Background IMG features namely, age and USMLE scores predict performance evaluation and in-training examination scores during residency training. In addition enhanced research activities during residency training could facilitate fellowship goals among interested IMGs.
doi:10.1186/1472-6920-9-42
PMCID: PMC2717068  PMID: 19594918
19.  Ambulatory-Based Education in Internal Medicine: Current Organization and Implications for Transformation. Results of A National Survey of Resident Continuity Clinic Directors 
BACKGROUND
Many have called for ambulatory training redesign in internal medicine (IM) residencies to increase primary care career outcomes. Many believe dysfunctional, clinic environments are a key barrier to meaningful ambulatory education, but little is actually known about the educational milieu of continuity clinics nationwide.
OBJECTIVE
We wished to describe the infrastructure and educational milieu at resident continuity clinics and assess clinic readiness to meet new IM-RRC requirements.
DESIGN
National survey of ACGME accredited IM training programs.
PARTICIPANTS
Directors of academic and community-based continuity clinics.
RESULTS
Two hundred and twenty-one out of 365 (62%) of clinic directors representing 49% of training programs responded. Wide variation amongst continuity clinics in size, structure and educational organization exist. Clinics below the 25th percentile of total clinic sessions would not meet RRC-IM requirements for total number of clinic sessions. Only two thirds of clinics provided a longitudinal mentor. Forty-three percent of directors reported their trainees felt stressed in the clinic environment and 25% of clinic directors felt overwhelmed.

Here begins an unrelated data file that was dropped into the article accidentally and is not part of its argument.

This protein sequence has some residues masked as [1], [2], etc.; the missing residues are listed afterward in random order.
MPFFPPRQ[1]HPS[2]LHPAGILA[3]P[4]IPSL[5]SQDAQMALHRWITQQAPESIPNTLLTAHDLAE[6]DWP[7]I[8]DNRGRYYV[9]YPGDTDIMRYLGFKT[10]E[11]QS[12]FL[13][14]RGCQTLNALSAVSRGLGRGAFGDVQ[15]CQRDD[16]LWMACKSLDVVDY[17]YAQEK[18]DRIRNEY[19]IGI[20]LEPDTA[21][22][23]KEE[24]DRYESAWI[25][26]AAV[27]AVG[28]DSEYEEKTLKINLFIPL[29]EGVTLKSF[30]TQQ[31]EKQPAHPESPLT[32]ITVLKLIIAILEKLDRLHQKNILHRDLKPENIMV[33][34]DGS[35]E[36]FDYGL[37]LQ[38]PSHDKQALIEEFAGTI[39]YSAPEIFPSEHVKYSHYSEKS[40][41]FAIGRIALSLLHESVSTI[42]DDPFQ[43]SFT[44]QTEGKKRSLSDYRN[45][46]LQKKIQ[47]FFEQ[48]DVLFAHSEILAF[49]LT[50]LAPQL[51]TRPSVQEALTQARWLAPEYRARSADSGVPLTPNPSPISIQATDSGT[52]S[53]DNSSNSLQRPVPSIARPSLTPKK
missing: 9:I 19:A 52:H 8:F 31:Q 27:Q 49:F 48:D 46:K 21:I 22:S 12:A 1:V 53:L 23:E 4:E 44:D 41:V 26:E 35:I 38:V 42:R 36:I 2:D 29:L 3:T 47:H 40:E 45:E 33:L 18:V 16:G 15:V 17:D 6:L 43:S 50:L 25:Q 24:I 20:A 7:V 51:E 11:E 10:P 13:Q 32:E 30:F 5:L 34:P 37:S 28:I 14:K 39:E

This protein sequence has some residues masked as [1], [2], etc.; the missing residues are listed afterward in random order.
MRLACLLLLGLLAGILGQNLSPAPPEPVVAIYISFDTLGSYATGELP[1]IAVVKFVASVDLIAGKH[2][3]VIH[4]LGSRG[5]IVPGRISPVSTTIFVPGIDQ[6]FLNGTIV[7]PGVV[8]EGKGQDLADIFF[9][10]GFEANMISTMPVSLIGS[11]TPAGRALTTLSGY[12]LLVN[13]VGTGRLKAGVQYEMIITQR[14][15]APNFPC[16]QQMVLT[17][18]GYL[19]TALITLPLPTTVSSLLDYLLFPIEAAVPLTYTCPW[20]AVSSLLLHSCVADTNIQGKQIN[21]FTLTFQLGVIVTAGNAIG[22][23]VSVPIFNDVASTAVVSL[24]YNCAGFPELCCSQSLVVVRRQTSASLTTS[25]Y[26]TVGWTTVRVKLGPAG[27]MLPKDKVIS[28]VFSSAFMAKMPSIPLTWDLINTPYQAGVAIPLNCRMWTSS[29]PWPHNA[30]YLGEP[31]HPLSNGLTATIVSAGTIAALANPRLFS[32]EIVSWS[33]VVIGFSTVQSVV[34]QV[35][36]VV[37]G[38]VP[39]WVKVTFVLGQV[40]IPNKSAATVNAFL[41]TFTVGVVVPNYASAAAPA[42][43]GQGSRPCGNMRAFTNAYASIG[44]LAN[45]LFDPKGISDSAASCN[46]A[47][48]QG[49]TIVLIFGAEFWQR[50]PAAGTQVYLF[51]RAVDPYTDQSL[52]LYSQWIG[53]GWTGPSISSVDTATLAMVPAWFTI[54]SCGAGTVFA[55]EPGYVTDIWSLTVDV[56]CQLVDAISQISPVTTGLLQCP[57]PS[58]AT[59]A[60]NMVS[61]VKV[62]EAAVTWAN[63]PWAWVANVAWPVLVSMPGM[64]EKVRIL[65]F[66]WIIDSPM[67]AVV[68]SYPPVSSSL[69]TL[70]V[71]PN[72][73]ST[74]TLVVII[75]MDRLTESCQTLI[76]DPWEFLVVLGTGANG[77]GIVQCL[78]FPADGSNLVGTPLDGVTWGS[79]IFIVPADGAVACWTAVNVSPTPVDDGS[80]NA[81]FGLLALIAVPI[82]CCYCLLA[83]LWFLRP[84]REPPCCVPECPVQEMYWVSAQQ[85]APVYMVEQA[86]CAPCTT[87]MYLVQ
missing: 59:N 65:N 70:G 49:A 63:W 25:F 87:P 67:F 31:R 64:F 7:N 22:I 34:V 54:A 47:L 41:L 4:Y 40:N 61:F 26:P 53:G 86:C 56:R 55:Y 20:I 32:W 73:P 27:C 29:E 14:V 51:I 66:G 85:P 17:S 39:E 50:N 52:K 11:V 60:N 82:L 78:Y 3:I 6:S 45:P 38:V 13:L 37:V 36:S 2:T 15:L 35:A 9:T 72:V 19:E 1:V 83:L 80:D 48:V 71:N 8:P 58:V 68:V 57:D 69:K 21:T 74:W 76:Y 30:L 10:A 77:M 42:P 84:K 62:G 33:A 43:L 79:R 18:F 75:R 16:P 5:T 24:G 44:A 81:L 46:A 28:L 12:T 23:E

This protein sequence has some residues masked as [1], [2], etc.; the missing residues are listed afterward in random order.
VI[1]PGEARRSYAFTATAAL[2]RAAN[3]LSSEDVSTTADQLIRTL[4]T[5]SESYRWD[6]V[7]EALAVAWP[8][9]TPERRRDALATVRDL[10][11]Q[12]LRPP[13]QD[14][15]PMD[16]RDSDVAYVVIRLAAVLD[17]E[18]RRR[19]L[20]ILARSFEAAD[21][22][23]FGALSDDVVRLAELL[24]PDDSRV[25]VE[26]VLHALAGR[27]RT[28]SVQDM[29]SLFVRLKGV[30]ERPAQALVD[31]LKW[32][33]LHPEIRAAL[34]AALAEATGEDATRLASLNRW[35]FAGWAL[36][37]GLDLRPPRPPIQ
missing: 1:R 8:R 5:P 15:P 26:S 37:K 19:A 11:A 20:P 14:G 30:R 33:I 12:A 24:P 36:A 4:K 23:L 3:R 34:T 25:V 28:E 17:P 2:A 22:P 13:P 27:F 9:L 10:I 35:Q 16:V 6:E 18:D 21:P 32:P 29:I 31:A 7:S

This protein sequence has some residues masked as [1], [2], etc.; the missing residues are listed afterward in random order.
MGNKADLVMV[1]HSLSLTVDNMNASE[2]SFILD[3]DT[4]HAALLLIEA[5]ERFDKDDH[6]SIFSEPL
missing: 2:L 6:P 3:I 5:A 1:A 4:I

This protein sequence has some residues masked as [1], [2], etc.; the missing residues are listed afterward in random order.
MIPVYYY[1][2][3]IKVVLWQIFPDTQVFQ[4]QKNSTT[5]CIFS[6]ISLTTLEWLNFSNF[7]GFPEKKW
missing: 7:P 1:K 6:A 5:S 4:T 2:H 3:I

LIMITATIONS
The survey used self reported data and was not anonymous. A slight predominance of larger clinics and university based clinics responded. Data may not reflect changes to programs made since 2008.
CONCLUSIONS
This national survey demonstrates that the continuity clinic experience varies widely across IM programs, with many sites not yet meeting new ACGME requirements. The combination of disadvantaged and ill patients with inadequately resourced clinics, stressed residents, and clinic directors suggests that many sites need substantial reorganization and institutional commitment.New paradigms, encouraged by ACGME requirement changes such as increased separation of inpatient and outpatient duties are needed to improve the continuity clinic experience.